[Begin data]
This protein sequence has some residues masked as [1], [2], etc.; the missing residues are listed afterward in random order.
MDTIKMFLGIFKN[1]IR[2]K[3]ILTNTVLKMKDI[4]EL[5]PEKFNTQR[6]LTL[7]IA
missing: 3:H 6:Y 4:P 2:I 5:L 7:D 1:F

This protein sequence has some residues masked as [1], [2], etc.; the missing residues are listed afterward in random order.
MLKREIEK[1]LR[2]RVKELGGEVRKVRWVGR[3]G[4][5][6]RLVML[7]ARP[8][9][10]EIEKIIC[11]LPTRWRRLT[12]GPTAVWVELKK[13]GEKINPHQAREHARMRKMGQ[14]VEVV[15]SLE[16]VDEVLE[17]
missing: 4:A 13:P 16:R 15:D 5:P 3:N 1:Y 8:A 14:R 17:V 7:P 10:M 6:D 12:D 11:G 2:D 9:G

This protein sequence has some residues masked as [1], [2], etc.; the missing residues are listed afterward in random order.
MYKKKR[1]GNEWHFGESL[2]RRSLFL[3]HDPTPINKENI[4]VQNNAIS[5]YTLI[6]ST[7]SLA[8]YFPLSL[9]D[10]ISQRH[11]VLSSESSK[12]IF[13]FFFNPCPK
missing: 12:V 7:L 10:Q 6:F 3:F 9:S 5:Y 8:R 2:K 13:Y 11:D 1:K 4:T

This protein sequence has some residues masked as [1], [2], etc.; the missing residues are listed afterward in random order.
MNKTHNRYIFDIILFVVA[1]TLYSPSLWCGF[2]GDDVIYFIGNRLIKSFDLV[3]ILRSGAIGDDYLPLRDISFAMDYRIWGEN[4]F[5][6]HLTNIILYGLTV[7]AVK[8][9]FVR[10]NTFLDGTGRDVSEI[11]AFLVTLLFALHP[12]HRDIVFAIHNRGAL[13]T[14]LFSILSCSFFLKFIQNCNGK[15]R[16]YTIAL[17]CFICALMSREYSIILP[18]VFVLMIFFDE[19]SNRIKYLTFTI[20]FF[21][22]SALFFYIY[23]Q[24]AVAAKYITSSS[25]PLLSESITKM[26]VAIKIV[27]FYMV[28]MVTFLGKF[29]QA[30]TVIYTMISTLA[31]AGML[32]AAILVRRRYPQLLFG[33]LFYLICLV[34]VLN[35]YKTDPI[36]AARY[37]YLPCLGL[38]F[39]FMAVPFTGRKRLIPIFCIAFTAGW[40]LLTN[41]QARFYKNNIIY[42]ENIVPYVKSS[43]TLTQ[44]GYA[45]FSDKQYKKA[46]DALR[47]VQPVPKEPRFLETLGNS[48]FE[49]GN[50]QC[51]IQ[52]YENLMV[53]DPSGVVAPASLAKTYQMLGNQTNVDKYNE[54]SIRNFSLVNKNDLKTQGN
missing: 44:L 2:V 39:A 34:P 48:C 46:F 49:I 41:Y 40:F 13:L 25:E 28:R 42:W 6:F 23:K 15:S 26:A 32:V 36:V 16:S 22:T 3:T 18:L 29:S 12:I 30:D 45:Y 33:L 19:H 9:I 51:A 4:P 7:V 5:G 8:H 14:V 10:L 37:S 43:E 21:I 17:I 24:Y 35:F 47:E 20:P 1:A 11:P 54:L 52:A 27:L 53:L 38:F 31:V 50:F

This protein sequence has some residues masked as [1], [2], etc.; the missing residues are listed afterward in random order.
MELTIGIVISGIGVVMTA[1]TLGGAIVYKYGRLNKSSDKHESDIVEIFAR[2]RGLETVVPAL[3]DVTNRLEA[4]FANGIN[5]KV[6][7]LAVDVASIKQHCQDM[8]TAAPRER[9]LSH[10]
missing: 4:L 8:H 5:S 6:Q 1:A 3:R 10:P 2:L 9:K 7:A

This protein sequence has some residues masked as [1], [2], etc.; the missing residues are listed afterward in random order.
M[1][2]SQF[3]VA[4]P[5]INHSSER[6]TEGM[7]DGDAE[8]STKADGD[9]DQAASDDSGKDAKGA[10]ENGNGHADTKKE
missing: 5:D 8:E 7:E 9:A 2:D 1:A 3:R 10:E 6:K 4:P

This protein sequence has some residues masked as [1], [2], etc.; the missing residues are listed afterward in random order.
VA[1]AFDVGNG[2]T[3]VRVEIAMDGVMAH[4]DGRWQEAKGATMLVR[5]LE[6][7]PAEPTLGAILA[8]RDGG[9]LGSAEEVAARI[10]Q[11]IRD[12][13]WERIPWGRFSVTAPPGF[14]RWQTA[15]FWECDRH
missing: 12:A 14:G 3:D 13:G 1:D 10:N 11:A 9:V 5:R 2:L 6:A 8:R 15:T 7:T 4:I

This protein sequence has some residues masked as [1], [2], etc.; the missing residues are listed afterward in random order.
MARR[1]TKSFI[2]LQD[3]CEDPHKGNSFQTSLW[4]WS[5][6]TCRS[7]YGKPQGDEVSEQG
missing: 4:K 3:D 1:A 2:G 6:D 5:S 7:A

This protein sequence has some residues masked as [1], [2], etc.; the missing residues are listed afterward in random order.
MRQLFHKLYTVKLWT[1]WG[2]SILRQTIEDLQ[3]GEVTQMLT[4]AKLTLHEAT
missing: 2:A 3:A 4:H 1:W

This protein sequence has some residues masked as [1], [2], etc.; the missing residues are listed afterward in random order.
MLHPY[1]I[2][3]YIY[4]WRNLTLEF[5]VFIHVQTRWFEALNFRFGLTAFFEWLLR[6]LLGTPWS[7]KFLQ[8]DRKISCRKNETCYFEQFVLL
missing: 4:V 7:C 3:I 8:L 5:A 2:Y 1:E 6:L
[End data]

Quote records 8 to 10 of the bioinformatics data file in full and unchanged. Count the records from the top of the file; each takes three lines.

This protein sequence has some residues masked as [1], [2], etc.; the missing residues are listed afterward in random order.
MARR[1]TKSFI[2]LQD[3]CEDPHKGNSFQTSLW[4]WS[5][6]TCRS[7]YGKPQGDEVSEQG
missing: 4:K 3:D 1:A 2:G 6:D 5:S 7:A

This protein sequence has some residues masked as [1], [2], etc.; the missing residues are listed afterward in random order.
MRQLFHKLYTVKLWT[1]WG[2]SILRQTIEDLQ[3]GEVTQMLT[4]AKLTLHEAT
missing: 2:A 3:A 4:H 1:W

This protein sequence has some residues masked as [1], [2], etc.; the missing residues are listed afterward in random order.
MLHPY[1]I[2][3]YIY[4]WRNLTLEF[5]VFIHVQTRWFEALNFRFGLTAFFEWLLR[6]LLGTPWS[7]KFLQ[8]DRKISCRKNETCYFEQFVLL
missing: 4:V 7:C 3:I 8:L 5:A 2:Y 1:E 6:L